Heart Attack Victim Survives After Nearly Three Hours of CPR

Among longest time on record made possible by automated CPR


October 22, 2013
resuscitation devices cath lab defibrillator monitors lucas device regions

October 22, 2013 — A 56-year-old man who had a heart attack survived and is recovering at home after receiving two hours and forty-five minutes of cardiopulmonary resuscitation (CPR). The length of CPR time is believed to be among the longest on record and was made possible because of a mechanical chest compression machine called the Lucas device.

While the Lucas performed CPR, Johannes Brechtken, M.D., HealthPartners interventional cardiologist, Regions Hospital, performed angioplasty to open the man’s clogged arteries.

Clinically dead for two hours and forty-five minutes
Tim Franko was at his job as a mechanic when his heart stopped contracting on Aug. 19. Medics applied the Lucas CPR device while the EMS crew applied shocks to try to establish a normal heartbeat. While receiving CPR, Franko was conscious with his eyes open. The medics communicated with him with eye blinking.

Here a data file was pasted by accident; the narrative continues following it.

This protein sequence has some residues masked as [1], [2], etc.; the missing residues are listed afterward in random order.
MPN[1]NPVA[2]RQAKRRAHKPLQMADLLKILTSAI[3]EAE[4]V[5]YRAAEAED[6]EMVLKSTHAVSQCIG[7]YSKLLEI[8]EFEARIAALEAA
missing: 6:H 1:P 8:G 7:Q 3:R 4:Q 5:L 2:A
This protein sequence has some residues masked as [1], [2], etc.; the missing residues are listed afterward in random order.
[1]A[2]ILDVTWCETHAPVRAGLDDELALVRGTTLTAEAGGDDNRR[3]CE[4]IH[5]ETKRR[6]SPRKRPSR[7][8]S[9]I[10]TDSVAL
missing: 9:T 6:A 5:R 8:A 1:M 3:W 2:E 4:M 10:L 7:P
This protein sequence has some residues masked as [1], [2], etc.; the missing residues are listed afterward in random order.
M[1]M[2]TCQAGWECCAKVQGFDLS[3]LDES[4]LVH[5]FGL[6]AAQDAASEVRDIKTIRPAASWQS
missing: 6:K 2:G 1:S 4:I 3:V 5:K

He was transported to Regions' emergency room with the Lucas performing CPR. After more than 90 minutes of CPR, his heartbeat was briefly restored and he was transferred to the cath lab. After arriving, his heart stopped beating and the Lucas device was again turned on. While Franko was receiving CPR, Brechtken inserted a catheter and removed a clot in the large artery known as the “widow maker.” A short time later, Franco’s heart began to beat again. The next morning, Franko woke up with full brain function and was able to go home ten days later.

Franko had been clinically dead for two hours and forty-five minutes. He had no heartbeat and was kept alive with the help of the Lucas device. In addition, he received a total of 32 shocks to his chest.

“A case like this case breaks new ground and suggests that we might be able to save more lives without brain damage,” said R.J. Frascone, M.D. and medical director for emergency medical services, Regions Hospital. “We may be able to catheterize certain patients while getting CPR using Lucas.”

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